But while most people can overlook the 60Hz refresh rate, there is one drawback: the palm rejection tech on offer, and that’s crucial with such a large smartphone. It’s more of a problem on smartphones with curved displays, but it’s also a problem with larger phones when used one-handed.

This meant trying to reach the opposite edge of the display with my thumb would often cause mispresses, quickly becoming an irksome experience, so much so that I had to adjust my grip to better suit the 8.3 5G’s unwieldy display.

Performance – It’s surprisingly capable

Beneath the surface, the Nokia 8.3 5G sports Qualcomm’s Snapdragon 765G alongside either 6GB of RAM and 64GB of storage or 8GB of RAM and 128GB of storage depending on the variant you opt for, although it’s worth noting that storage is expandable via the built-in microSD card reader.

That’s not the flagship Snapdragon 865 or 865+ seen on some high-end flagships, but as we’ve seen from the likes of the Motorola Edge and OnePlus Nord, the 765G is a snappy mid-range processor that’ll get the job done. And it also provides 5G connectivity with compatibility with NSA/SA and DSS 5G technology.

With that in mind, it should come as no surprise that the Nokia 8.3 5G runs smoothly no matter the task at hand, be it recording 4K video or playing a quick game of Call of Duty Mobile on your lunch break, although you might not get the same high performance with graphics settings maxed out on AAA mobile games. In fact, Nokia is so confident of its capabilities that it includes a Zeiss-powered Cinema Capture and Editor to capture and edit 4K footage on-the-fly, and it performs well too.

That’s largely backed up by our benchmarks too – it’s not quite flagship level, but it’s certainly enough for the average joe to use on a daily basis and not have to worry about stuttering or slow performance.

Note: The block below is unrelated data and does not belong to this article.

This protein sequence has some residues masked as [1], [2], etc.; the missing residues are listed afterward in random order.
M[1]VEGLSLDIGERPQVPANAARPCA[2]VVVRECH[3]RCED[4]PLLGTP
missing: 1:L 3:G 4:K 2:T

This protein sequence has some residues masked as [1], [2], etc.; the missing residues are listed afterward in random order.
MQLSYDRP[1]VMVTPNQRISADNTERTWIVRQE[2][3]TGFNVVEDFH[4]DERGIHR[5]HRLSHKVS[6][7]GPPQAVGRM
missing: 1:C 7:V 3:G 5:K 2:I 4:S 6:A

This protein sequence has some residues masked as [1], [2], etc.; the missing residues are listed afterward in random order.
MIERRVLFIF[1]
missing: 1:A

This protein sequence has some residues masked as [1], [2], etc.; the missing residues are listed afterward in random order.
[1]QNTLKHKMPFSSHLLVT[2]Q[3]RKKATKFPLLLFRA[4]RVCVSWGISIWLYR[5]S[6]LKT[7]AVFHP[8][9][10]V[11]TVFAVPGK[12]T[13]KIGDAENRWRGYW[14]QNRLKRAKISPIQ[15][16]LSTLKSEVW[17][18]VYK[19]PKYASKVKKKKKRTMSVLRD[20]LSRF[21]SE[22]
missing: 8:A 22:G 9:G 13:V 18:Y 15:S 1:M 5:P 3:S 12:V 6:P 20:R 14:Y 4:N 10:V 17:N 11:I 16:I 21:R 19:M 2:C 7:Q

Battery life is an area where Nokia excels in general, and that’s no different with the Nokia 8.3 5G, sporting a decent-sized 4,500mAh battery that’ll comfortably get you through a full day’s use with battery left to spare. It doesn’t quite have the power to last a full two days without a charge, but that’s still plenty of power for everyday consumers – it certainly lasts longer than the similarly-priced iPhone SE, anyway.

When it does come to time to charge, the 8.3 5G’s 18W fast charging support should get you untethered quickly - in theory, anyway. It managed 34% in half an hour of charging using the supplied charger in our tests, which is miles behind the likes of the OnePlus Nord and other similarly-priced phones mentioned in our benchmarks.

There isn’t any wireless charging available either, but that’s not a surprise at this point – practically only the iPhone SE offers wireless charging at a sub-£500/$500 price point.

When it comes to connectivity, you’ll get 5G cellular connectivity alongside Bluetooth 5.0, Wi-Fi 802.11 a/b/g/n/ac and NFC for payment apps like Google Pay.

Photography – Snap happy

The Nokia 8.3 5G is a great looking phone with a detailed display, but the real focus here is on the camera setup. The star of the show is a Zeiss Optics 64Mp snapper, complete with f/1.89 aperture. It’s not the first time Nokia has partnered with Zeiss on smartphone cameras, but this is a noticeable upgrade on the lens featured on the likes of the Nokia 7.2.